Millennials comprise a significant percentage of college admissions. Whether taking a Bachelor’s degree or following up with a Masters in Administration like the course offered at Kettering University Online, students are interested in everything digital.
It doesn’t really matter whether it’s an app, social media usage, managing their checking account through the bank’s app, or making payments by swiping their smartphone over a reader at a retail store to pay using Apple Pay or Google Pay; Millennials want to do virtually everything digitally. In their eyes, it’s faster, it’s cheaper, it’s better, and any other solution just takes more time.
Really, paying for college tuition, short courses and other miscellaneous items using cryptocurrency (and Bitcoin as it’s the most widely known and used) feels like second nature to the younger set.
Do Student Loans Still Have Validity?
Students are concerned about the likelihood of leaving college with hefty college debt to pay off. While they can sometimes defer payments or keep them low relative to their initially lower salary in their first real job, that doesn’t make the debt go away.
The interest carried is around 5-7 percent for a good chunk of student debt. For students that hold Bitcoin but will have some liability to the IRS on the capital gains should they sell, there’s some cause for concern. They may pause to ponder whether to apply for a student loan to pay for college, take a smaller loan in combination with liquidating some of their Bitcoin holdings or bite the bullet by liquifying all cryptocurrency holdings to avoid going into debt.
It depends on how risk-averse the student is, what their liability will be, their feelings on the long-term price growth in Bitcoin, and how much they dislike college debt.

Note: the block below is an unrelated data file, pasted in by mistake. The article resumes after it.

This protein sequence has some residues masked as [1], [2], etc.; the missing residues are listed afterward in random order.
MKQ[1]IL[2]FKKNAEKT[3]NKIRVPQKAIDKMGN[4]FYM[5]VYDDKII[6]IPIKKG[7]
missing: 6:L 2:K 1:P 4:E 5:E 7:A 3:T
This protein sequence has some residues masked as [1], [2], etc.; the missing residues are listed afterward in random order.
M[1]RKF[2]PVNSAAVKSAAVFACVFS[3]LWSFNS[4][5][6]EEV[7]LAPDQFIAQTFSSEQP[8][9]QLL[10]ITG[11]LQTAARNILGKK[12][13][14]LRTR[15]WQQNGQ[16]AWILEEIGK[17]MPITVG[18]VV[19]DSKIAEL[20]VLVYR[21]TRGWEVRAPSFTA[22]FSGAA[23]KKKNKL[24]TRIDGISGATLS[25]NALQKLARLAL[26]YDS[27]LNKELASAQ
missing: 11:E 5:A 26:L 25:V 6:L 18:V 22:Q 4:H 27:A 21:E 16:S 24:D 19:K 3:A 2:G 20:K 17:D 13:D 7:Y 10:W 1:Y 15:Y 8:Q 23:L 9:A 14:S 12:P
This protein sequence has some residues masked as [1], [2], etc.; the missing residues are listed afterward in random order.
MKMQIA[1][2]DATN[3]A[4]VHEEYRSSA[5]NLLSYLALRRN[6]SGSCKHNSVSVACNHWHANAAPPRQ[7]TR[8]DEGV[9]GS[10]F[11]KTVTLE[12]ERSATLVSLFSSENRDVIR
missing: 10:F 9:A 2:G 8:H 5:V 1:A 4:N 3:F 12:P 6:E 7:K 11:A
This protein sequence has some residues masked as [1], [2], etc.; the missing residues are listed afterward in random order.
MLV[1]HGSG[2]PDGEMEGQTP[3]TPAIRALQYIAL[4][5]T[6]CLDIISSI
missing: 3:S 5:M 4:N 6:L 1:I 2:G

Making a Final Decision
It’s quite possible that a potential student will weigh up one educational establishment over another based on the available payment methods. While that won’t be of interest to students taking a student loan out, for those with substantial Bitcoin positions, once they’ve decided whether they’re willing to use their crypto holdings to pay for college, then it clarifies their college criteria even more.
For students who are set on receiving an education from a specific type of college, they may be far less swayed by any consideration about payment methods. However, for students who intend to cover part or all of the future tuition costs by selling off Bitcoin to do so, finding a college that accepts it (and is unlikely to reverse that policy over the years that the degree course is running), it’ll be a significant factor in their decision-making process.
So – buying an education using Bitcoin, is it possible? Yes, it is. Yet, there’s still a relatively small pool of flexible colleges and other educational establishments that are willing to accept alternative means of payment. Students must be more flexible as to their choice of college when they’re fixed on paying using cryptocurrency. Otherwise, they’ll need to liquidate first, take the hit on capital gains, and then use the remainder to do it.